It’s important to clarify that Icebug provide multiple options when it comes to outsoles/ shoes and in many scenarios, the shoes can quite easily double up as orienteering shoes.

  • NewRun BUGrip – Runners on all levels, primarily seeking comfort and traction and longing for smooth runs on icy roads.
  • Oribi BUGrip – Many types of runners, seeking a super-light shoe with steel studs.
  • Rover – Almost everything and anyone. Great for running and speed hiking in harsh weather.
  • Spirit OLX – Orienteers, trail runners, and everyone else who wants to take their trail running to the next level.

And finally:

Pytho BUGrip – Trail runners seeking traction and comfort.

The PYTHO 5

The Pytho 5 is arguably the Icebug shoe that would appeal as an entry level for a trail or mountain runner.

It’s a shoe that works exceptionally well as an ‘all-rounder’ and is sold as such, recommended for trail running, forest running, orienteering and winter ice running.

The outsole has 17 dynamic carbide tip steel studs (BUGrip®) which evenly distributed to provide the most secure and reliable grip on a multitude of surfaces. I can’t clarify enough how this outsole has made a revelation of my local forest runs which include rocks, tree roots and a variety of terrain (with or without snow/ice) and the grip has been exceptional. On rock, it has almost made me desire to use a studded shoe for all runs; no doubt why studded shoes are popular in the orienteering world.

With a 5mm drop, a medium last, a wide toe box and medium cushioning the Pytho 5 is designed for longer distance running. The midsole is foam EVA made with 20% BLOOM®.

While not the lightest shoes available (320g for UK8/ 334g for UK10) the Pytho 5 is a solid shoe built to last for tough terrain and at the same time provide comfort.

The upper, while not Gore-Tex is designed to withstand the elements resisting water and does not absorb water. It is warmer than a conventional upper and of course less breathable. However, it is not insulated. Using Merino socks and running in -10 temperatures in snow/ ice, my feet have remained warm. This is a real plus and a requirement for a winter running shoe! The upper is also extremely resilient using 100% recycled PET polyester called bluesign® with mudguard. The lining of the shoe also uses a similar dyed recycled polyester textile. 

The toe box is substantial and designed to really withstand impact on any terrain.

The heel box is padded, holds secure and is comfortable. The tongue is medium padded, and the lacing has 6 eyelets on either side with the option to lock-lace if required. Hold of the foot and importantly the instep is solid and secure providing security on technical terrain.

The toe box is classed as wide and of course, how wide will depend on you and your personal needs. The intention of the wider toe box is to provide more comfort on longer runs. Also, in winter, some additional room can be important to allow for blood flow.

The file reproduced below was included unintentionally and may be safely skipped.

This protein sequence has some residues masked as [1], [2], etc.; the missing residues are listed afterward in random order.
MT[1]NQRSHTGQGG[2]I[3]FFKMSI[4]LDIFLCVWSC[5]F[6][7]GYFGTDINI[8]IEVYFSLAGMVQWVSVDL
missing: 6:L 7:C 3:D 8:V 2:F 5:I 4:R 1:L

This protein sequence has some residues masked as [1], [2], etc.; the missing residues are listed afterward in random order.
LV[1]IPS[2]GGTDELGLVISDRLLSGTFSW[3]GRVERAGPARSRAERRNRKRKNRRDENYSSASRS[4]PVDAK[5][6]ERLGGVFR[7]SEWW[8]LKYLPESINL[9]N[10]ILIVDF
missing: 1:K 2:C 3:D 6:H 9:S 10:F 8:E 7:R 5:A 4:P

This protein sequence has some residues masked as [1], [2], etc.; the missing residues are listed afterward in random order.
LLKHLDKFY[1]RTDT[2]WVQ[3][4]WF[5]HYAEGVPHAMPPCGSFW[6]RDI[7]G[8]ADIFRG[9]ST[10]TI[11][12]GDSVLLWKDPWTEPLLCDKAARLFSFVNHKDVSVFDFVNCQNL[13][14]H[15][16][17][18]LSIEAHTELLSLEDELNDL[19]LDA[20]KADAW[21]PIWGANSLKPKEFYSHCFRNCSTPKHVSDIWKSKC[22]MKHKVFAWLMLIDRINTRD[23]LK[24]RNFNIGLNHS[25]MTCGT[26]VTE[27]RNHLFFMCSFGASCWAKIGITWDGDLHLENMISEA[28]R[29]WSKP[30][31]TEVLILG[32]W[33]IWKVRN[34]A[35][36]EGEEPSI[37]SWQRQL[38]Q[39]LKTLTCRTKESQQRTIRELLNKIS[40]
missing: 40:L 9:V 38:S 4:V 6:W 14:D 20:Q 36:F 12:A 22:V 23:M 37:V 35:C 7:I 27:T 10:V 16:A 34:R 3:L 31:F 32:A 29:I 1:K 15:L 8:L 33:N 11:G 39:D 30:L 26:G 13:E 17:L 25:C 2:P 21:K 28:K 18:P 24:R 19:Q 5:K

IN USE

The Pytho 5 is a comfortable shoe that is true to size. One important consideration in any winter shoe is getting the correct size. Many a runner will wear additional or thicker socks in the coldest months, so, keep that in consideration. I usually run in UK9.5/ EU44 and in the Pytho 5 I chose a UK10/ EU45 – I wish I hadn’t. They are actually a little too large and my normal UK9.5/ EU44 would have been perfect, even with thicker socks. I strongly recommend using Merino socks as they retain warmth even when wet. Some runners like to use neoprene socks and others a wool sock with a Gore-Tex or similar product over the top. It comes down to personal choices and understanding what works for you.

The cushioning is noticeable and importantly, if you have not run-in studs before, the feel is always a little unusually initially. It takes one good run to get a ‘feel’ for any studded shoe, especially if you have some road before getting to trail/ snow or ice. Studded shoes are noisy on road.

Once on ice and snow, the shoes come into their own offering a reassured grip that gives confidence. You NEED to trust the shoes and the grip. Again, if you have not run in studded shoes before, you may well approach ice with hesitation… Top tip is do not do this! Any studded shoe requires you to be confident, brave, trust the shoe and plant your foot hard to the ground. Force and pressure are what pushes the outsole into the ice, and this is what gives the grip. Try to run lightly and grip is compromised. The 17 studs are placed to offer grip from the heel to the toe and to accommodate run styles when going up or down. The spread is perfect. You may well find that you alter your run style slightly looking to plant your foot more evenly, the more studs on the ground, the greater the grip!

The upper is very tough and resilient and little inflexible. I certainly found it took a good 6 runs before the upper softened.

Foot hold is really good and assured which for me is essential in any off-road shoe. The toe box is wide but not excessively so and certainly does allow more toe splay but not at the compromise of precision. If I was running very technical terrain, I would prefer a more precision fit, but for general trail running they are perfect.